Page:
BELARUS: Foreign Protestants expelled for 'harming national security'

Minsk, Belarus - Jaroslaw Lukasik, a Polish citizen active in the Belarusian Pentecostal community, has told Forum 18 News Service that he must leave the country by the end of 7 June. The official reason given in the state's notification of his deportation, he confirmed on 15 May, is "activity aimed at bringing harm to the national security of the Republic of Belarus in the sphere of interconfessional relations".

The 8 May decision to annul Lukasik's residency permit – valid since 1999 – was taken by the Citizenship and Migration Department of Myadel District (Minsk Region) on the basis of information from the KGB secret police, he told Forum 18. At Myadel Department for Interior Affairs, he explained, he was shown – but not given – the KGB's accusations. "That I had participated in 'illegal religious activity by Protestant communities and gatherings of radically inclined, politicised groupings'."

Lukasik, whose wife and three small children are Belarusian citizens, has already started to appeal the decision. "We don't want them to decide the fate of a family in this way - without a court case, based upon unsubstantiated rumours," he remarked. Also speaking to Forum 18 on 15 May, Lukasik's wife Natalya stressed that her husband has never been charged with any violation of the law while living in Belarus.

On 17 May the Evangelical Belarus Information Centre published an appeal to the state authorities in Lukasik's defence, signed by Sergei Tsvor, the Pentecostal Union's bishop to Minsk and Minsk Region; Vyacheslav Goncharenko, bishop of the Full Gospel Union and pastor of the Minsk-based New Life Church; and 27 other Protestant pastors in Belarus. They describe Lukasik as "a Christian active in the life of evangelical churches (..) a person of high moral qualities (..) a bearer of Christian values who conducts educational work in the spheres of history and culture." The Protestant leaders also express their hope that "the principle of presumption of innocence will continue to be the foundation of Belarusian legal norms, and the accusations against Jaroslaw Lukasik will remain groundless in the absence of a court ruling".

In a similar recent case, Travis Decker, a US citizen active in the Minsk Baptist community, was ordered to leave Belarus within 15 days of being notified of his deportation on 20 March. According to a local Protestant source, he is no longer in Belarus. Viewed by Forum 18, documents issued by the Department for Internal Affairs in Minsk's Frunze District inform Decker of its 14 March decision to annul his stay in Belarus. One bears his signature, dated 20 March, and acknowledgment that he has been familiarised with its content.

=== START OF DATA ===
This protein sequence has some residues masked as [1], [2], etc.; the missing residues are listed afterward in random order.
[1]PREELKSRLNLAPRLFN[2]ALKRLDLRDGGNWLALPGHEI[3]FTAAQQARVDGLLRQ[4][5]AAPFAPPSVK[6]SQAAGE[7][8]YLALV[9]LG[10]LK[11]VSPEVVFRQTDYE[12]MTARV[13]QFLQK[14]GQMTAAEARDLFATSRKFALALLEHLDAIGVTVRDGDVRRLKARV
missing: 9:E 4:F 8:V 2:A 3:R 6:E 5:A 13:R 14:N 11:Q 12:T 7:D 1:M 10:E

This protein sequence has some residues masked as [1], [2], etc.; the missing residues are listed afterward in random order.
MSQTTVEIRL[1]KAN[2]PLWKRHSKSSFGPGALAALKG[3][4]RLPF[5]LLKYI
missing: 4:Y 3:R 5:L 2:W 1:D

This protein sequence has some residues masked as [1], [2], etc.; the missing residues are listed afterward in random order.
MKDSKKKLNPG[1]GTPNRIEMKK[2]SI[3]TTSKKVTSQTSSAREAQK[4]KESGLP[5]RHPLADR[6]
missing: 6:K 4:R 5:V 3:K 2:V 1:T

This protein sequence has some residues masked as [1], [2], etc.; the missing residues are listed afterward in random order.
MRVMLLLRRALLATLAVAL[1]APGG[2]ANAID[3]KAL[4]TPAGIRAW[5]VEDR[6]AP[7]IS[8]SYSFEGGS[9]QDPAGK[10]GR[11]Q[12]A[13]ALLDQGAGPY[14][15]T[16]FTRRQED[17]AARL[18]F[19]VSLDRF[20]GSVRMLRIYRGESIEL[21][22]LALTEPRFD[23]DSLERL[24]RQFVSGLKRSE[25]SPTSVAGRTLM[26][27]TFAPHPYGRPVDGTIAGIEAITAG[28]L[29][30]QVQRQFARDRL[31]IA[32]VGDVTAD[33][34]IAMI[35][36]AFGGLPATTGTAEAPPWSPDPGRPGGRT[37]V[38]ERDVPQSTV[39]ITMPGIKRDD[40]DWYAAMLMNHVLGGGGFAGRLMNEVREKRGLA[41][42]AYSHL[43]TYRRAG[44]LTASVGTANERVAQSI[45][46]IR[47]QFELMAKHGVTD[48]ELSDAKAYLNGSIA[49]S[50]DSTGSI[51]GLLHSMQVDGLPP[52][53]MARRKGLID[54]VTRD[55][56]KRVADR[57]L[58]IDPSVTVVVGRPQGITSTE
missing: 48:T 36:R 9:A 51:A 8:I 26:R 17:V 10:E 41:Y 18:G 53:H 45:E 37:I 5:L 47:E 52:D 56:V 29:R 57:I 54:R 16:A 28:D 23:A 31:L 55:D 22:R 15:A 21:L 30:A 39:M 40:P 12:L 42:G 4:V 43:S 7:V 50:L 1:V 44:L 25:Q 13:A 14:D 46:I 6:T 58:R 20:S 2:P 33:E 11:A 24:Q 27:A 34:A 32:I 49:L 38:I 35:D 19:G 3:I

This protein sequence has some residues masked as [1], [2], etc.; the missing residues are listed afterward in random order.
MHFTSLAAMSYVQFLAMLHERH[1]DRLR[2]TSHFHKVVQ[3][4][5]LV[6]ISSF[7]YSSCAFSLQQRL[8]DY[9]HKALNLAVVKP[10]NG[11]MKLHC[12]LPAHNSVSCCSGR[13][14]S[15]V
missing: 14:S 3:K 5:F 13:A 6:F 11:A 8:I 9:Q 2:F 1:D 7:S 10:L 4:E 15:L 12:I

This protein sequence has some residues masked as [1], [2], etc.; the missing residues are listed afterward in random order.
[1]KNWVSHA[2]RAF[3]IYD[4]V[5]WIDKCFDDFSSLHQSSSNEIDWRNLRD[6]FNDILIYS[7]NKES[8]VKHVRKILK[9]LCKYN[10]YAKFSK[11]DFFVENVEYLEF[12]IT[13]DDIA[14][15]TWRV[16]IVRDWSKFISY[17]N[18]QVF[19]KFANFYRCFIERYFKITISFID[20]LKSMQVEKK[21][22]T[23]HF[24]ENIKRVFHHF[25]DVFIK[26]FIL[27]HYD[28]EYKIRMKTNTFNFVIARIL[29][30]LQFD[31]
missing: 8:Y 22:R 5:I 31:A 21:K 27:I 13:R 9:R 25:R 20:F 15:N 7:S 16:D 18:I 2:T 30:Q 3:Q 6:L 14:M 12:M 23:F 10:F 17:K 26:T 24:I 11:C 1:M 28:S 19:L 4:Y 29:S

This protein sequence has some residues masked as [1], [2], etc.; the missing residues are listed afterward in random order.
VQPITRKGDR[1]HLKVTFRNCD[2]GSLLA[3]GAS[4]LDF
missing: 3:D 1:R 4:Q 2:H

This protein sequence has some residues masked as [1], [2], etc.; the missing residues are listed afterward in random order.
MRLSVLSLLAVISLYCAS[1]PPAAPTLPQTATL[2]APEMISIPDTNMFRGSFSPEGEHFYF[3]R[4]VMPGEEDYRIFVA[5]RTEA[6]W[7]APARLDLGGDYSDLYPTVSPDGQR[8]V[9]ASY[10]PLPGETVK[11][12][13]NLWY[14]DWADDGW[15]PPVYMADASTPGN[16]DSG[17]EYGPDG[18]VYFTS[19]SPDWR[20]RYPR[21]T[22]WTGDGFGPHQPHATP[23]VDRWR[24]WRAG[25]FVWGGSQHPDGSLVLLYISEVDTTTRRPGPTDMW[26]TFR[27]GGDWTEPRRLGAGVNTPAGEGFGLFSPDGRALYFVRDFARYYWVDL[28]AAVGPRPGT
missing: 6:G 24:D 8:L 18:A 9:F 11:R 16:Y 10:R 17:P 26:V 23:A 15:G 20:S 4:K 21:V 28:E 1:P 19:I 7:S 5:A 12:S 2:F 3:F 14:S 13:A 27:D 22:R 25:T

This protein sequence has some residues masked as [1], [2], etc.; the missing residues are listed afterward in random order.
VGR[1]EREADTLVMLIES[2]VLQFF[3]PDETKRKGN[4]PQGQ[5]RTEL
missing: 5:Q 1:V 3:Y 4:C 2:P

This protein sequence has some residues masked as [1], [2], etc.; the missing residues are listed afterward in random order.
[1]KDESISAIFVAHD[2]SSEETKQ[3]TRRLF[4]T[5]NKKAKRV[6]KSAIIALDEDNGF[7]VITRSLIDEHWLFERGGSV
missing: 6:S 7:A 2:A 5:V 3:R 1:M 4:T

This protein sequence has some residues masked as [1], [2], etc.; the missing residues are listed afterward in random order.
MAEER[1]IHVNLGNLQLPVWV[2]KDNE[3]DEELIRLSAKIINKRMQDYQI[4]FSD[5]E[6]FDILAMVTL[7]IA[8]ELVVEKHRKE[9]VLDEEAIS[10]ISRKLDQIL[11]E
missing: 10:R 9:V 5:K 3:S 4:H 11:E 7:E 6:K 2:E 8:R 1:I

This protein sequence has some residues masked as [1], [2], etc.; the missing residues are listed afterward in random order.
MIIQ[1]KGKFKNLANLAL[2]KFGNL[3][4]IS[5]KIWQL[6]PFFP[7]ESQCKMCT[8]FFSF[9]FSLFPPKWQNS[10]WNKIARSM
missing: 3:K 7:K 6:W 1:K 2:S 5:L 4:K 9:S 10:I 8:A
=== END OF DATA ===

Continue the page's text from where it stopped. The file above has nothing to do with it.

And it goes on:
According to the document, "in the course of his [Decker's] continued residence on the territory of [Frunze] District, as well as of his stay in Belarus in general (..) information was received from the Citizenship and Migration Department of the Interior Ministry of Belarus in relation to this foreign citizen concerning his relationship to activity aimed at bringing harm to the national security of the Republic of Belarus."

Until his deportation, Decker had formally been engaged in the humanitarian sphere, and held a one-year visa valid until 1 October 2007.

The country's National Security Concept, signed by President Aleksandr Lukashenko on 17 July 2001, includes "the activisation of the activity of foreign religious organisations and missionaries to monopolise the spiritual life of society" among fundamental factors posing a threat to national security in the humanitarian sphere. It also calls for the counteraction of their "negative influence".

On 15 February 2007 seven US citizens were deported from Belarus following a local police warning that they had been conducting illegal religious activity in the eastern city of Mogilev [Mahilyow]. A further three left voluntarily.

Also in Mogilev Region, an Israeli rabbi based in the town of Bobruisk is still trying to get his state permission to conduct religious activity renewed, he told Forum 18 on 17 May. Permission was not renewed in September 2006 on the grounds that Rabbi Borukh Lamdan was conducting commercial activity – a charge he denies.

In a 10 May interview with the Russian-language Jewish News Agency, the chairman of the Hassidic Union of Jewish Religious Communities of Belarus, Vladimir Malinkin, acknowledged that Rabbi Lamdan has "committed some violations of the passport regime and the authorities dropped heavy hints that he should go". Malinkin added that the local Jewish community is keen for him to stay, however, "because Borukh has done much to revitalise Jewish life in Bobruisk".

Foreign religious workers invited by local religious communities of various confessions are increasingly being barred from Belarus. Seven Polish Catholic priests and five nuns were forced out of the country at the end of 2006, apparently because of their high levels of religious activity, including youth and alcohol rehabilitation meetings open to all.